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  • Rough Cut Staff

Watch These 8 Movies If You Don't Want to Sleep

Some horror movies make you jump; others make you scream. But some sink all the way down to the marrow of your bones, settling in like an uncomfortable pit in your stomach, tickling your brain just a bit every time you think you're able to forget what you saw. These are the movies that pop into your head just as you're about to fall asleep. These are the Can't Sleep Movies.

If you're looking to be shaken so deeply that you'll need a night light again, check out one of these movies on Halloween.


The Shining (1980)

Warner Bros.

You know the cliche moment-before-death flash, where you’re supposed to see your whole life wash across your field of vision, or maybe just those moments you truly cherished, or the ones you always regretted? I have that. But instead of before I die, it’s before I fall asleep. And instead of once-in-a-lifetime, it’s every night. And instead of memories, it’s just terrifying clips from The Shining. Stanley Kubrick’s controversial masterpiece has taken on increasing relevance in the age of quarantine, but even as we head into a winter of Jack Torrance level discontent, it’s those twisted images - Danny and the twins, the lady in the bathroom, the ocean of blood in the elevator bank - that forever haunt me. - Zach D'Amico


Funny Games (1997)

Castle Rock

No, thank you.

The twisted, sociopathic home invasion thriller so fucking horrifying that Michael Haneke made it twice, I have watched only one version, and much of that time was spent staring at my hands, or the wall, or the floor, or the backs of my eyelids, or anything other than the downright bone-chilling, skin-shriveling terror on-screen. It’s like staring evil straight in its dead, hollow eyes for ten seconds. Then, when you’re just about to break and look away, evil smiles. A toothy grin, devoid of all emotion we associate with smiles, but it looks like a smile. So, as I said before: no, thank you. - ZD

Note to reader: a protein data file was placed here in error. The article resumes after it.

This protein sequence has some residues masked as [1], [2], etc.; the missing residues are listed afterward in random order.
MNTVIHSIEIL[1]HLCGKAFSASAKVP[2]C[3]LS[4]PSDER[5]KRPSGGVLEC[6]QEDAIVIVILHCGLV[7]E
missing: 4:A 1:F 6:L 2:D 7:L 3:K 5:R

The Blair Witch Project (1999)

Artisan Entertainment

For many of us, The Blair Witch Project was our introduction to horror as early-age teens – and, god, does that ending still send us off on a high note. While they deserve all the credit in the world for some out-of-this-world marketing and a new popularization of the found footage genre, TBWP’s biggest strength is that ability to build tension on a shoestring budget – even if all the forced arguments border on annoying filler after time. With an ever-lasting image as iconic as this one, however, it’s certainly worth the wait – especially if you can lure in an unsuspecting target to watch with. - Ben Nadeau


The Descent (2005)


The pitch dark has never been so colorful before! Madness, monsters, and a spelunking trip gone wrong has aged like fine wine over the years. In an era largely bereft of quality, non-jump-scare horror, The Descent remains a sterling example of both tension and gore. Still, it can feel mighty claustrophobic as patient unease runs alongside bouts of pure silence and nightmare fuel. There’s no insane lore, no hack-y Final Girl ending – although the original UK version is better – and you’ll hold your breath in even more than you realize. The slow burn horror takes its time getting to the ultimate mayhem, but there’s no filler scenes here either – and the first-half cave exploration thriller is equally as engaging too! - BN